As the new year begins the world over, social media feeds abound with resolutions and reflections. In Thailand, the commencement of life’s annual chapter refresh does not generally take the form of personal resolves — which are a fairly western construct. In this deeply Buddhist kingdom, we do not make promises to ourselves, we pray and ask to receive. In contrast to what is commonly assumed, the act of asking for divine deliverance or generosity does not take place at temples, but at shrines throughout the country which have little to do with Buddhism. Nowhere is this spiritual pull more apparent than at the Erawan Shrine located in the heart of Bangkok’s gleaming commercial district.
When you live long enough in a city famous the world over for its temples, you quickly realise from the street level that it is not the glittering houses of worship that play a primary role in the daily life of most Bangkokians. Far more ubiquitous are the innumerable shrines and sprit houses that grace almost every property or piece of land — large and small — not only in the capital, but throughout the country. This belief in the guardian spirits that reside everywhere in the land, long predate Buddhism and has its roots in animistic traditions and Brahmanism (an ancient form of Hinduism), although spirit houses can and do accommodate all manner of religious deities, pagan icons, even ghosts.
The Erawan Shrine is possibly the most famous and compelling symbol of the Thai belief in guardian spirits, serving as a standard bearer for our propensity to absorb and adapt non-Buddhist elements into daily life. Consecrated in 1956 to address a spate of bad karmic incidences surrounding the construction of what was then the site of the government owned Erawan Hotel, this decidedly non-Buddhist shrine —consisting of a golden eight-armed image of Brahma — has evolved into something far more significant in the hearts and minds of this city’s populace. It has transcended from simply being the spirit house of a particular piece of land, into an undeniable talisman of faith for Thais and foreigners alike who make frequent pilgrimages to pray for luck, success and prosperity in any and all aspects of life — a decidedly materialistic practice in a country that is predominantly Buddhist, a religion whose primary tenet shuns the material world. This duality and dichotomy nevertheless suits Thais like myself perfectly.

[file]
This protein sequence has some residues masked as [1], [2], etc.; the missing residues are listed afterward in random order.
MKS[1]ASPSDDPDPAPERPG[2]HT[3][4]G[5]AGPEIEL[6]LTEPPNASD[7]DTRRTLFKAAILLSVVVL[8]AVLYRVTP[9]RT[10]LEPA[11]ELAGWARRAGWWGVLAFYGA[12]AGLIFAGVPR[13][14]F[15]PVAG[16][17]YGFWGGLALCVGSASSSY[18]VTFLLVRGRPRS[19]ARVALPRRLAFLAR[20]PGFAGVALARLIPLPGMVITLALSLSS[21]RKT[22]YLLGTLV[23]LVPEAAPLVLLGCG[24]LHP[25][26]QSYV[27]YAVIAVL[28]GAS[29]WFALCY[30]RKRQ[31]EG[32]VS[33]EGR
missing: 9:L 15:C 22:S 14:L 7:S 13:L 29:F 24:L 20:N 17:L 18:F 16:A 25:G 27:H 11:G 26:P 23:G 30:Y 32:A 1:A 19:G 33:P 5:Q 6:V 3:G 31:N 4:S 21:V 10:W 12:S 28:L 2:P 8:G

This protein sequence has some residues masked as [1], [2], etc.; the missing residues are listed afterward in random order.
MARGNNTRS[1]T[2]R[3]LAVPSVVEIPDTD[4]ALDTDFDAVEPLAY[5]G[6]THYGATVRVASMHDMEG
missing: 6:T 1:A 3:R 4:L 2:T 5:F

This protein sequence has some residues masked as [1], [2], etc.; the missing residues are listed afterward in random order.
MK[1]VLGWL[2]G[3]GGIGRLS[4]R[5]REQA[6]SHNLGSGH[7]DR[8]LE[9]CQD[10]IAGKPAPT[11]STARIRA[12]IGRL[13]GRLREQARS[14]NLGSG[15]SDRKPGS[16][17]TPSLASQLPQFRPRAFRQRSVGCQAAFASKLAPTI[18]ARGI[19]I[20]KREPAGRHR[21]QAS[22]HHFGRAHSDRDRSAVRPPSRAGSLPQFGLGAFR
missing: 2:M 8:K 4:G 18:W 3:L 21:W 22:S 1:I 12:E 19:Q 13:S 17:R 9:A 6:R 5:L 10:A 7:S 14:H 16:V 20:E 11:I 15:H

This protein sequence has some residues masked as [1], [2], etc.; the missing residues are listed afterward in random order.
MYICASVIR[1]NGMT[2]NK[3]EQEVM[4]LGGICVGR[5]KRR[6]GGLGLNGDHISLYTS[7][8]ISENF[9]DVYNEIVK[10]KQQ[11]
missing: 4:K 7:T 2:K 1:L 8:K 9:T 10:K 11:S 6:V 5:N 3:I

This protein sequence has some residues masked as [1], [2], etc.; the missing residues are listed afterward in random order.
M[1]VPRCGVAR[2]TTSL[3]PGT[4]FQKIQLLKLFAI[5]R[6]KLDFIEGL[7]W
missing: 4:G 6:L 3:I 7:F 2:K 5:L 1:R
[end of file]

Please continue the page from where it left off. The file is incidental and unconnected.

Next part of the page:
My earliest childhood recollections of the Erawan Shrine is that of a spirit house unlike any other, perpetually dazzling from its glass mosaic decorations — a hybrid structure somewhere between a mythical pavilion and a disco ball. The site, on one of the city’s busiest intersections, commonly known as Ratchaprasong (meaning Royal Order) was forever shrouded in the floral and sandalwood fragrance of thousands of incense sticks and candles that used to be lit over and over and over again throughout every single day of the year. The distinctive tempo and syncopation of traditional Thai music filled the air, as well as the mesmeric high pitched chanting of the silk and gold adorned dance troupe, with their pre-RuPaul stage makeup, frequently employed to add that extra level of spiritual acknowledgment (they do in fact chant your name). Even then, throngs of people —both faithful and curious — representing the very broadest swaths of life — every colour and creed — crowded the shrine area silently whispering prayers, bowing and genuflecting, sometimes with tears in their eyes and trembling hands, employing gestures from other religions as a sign of respect, more often than not, from a lack of understanding of what exactly you’re supposed to do at the shrine. The mild confusion is commonplace and I always found it part of the joyous communal feel to the place. The generally understood practice is to watch first, and then do.
To this day, very little about the shrine has changed. People both local and foreign still flock to this corner, a Mecca of sorts for the spiritually prone —what has changed is the area around it. More than any other intersection in the city, Ratchaprasong has come to physically embody the futuristic modernity of South East Asia’s second largest economy. Bangkok itself was recently ranked as the world’s most visited city. Some of Bangkok’s most shimmering temples of retail and hospitality now tower over the shrine. Two of the city’s game-changing Skytrain lines converge over the intersection, in addition to a primary section of Bangkok’s signature skywalk pedestrian pathway — providing the best views from above of the shrine itself. This Bladerunner-like setting is straight out of the creative minds of a Hollywood set designer. Ratchaprasong intersection is frequently the site of the city’s volatile (and sometimes combustible) political activism and has seen it’s share of protests — both peaceful and brazenly violent. The shrine itself has been vandalised in an attack in 2006 and a deadly bombing in 2015, both incidents brought with them a dark and ominous air owing to the importance and superstition people accord with the site.